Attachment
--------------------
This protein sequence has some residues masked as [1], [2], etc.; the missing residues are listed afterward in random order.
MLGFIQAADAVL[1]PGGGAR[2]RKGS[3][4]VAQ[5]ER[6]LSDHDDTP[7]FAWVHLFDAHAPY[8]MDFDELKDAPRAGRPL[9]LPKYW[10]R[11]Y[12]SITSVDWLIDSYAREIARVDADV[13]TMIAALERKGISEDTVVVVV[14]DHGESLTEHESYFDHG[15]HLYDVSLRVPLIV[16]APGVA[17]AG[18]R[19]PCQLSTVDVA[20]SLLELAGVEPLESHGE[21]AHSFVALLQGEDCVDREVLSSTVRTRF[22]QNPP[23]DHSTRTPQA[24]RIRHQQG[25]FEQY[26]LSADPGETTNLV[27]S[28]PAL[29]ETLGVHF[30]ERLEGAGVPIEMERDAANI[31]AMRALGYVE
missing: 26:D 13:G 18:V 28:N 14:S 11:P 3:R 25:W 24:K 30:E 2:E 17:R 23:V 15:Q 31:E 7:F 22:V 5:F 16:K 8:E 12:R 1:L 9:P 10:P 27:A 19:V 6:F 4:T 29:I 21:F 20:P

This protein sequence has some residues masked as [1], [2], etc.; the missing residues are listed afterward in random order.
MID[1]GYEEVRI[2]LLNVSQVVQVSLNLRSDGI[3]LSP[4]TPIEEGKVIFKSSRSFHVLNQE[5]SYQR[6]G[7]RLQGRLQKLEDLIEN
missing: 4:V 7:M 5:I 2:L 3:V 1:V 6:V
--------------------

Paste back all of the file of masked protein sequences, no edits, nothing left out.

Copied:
This protein sequence has some residues masked as [1], [2], etc.; the missing residues are listed afterward in random order.
MLGFIQAADAVL[1]PGGGAR[2]RKGS[3][4]VAQ[5]ER[6]LSDHDDTP[7]FAWVHLFDAHAPY[8]MDFDELKDAPRAGRPL[9]LPKYW[10]R[11]Y[12]SITSVDWLIDSYAREIARVDADV[13]TMIAALERKGISEDTVVVVV[14]DHGESLTEHESYFDHG[15]HLYDVSLRVPLIV[16]APGVA[17]AG[18]R[19]PCQLSTVDVA[20]SLLELAGVEPLESHGE[21]AHSFVALLQGEDCVDREVLSSTVRTRF[22]QNPP[23]DHSTRTPQA[24]RIRHQQG[25]FEQY[26]LSADPGETTNLV[27]S[28]PAL[29]ETLGVHF[30]ERLEGAGVPIEMERDAANI[31]AMRALGYVE
missing: 26:D 13:G 18:V 28:N 14:S 11:P 3:R 25:W 24:K 30:E 2:E 17:R 23:V 15:Q 31:E 7:F 22:V 5:F 16:K 8:E 12:R 1:L 9:P 10:P 27:A 19:V 6:F 4:T 29:I 21:F 20:P

This protein sequence has some residues masked as [1], [2], etc.; the missing residues are listed afterward in random order.
MID[1]GYEEVRI[2]LLNVSQVVQVSLNLRSDGI[3]LSP[4]TPIEEGKVIFKSSRSFHVLNQE[5]SYQR[6]G[7]RLQGRLQKLEDLIEN
missing: 4:V 7:M 5:I 2:L 3:V 1:V 6:V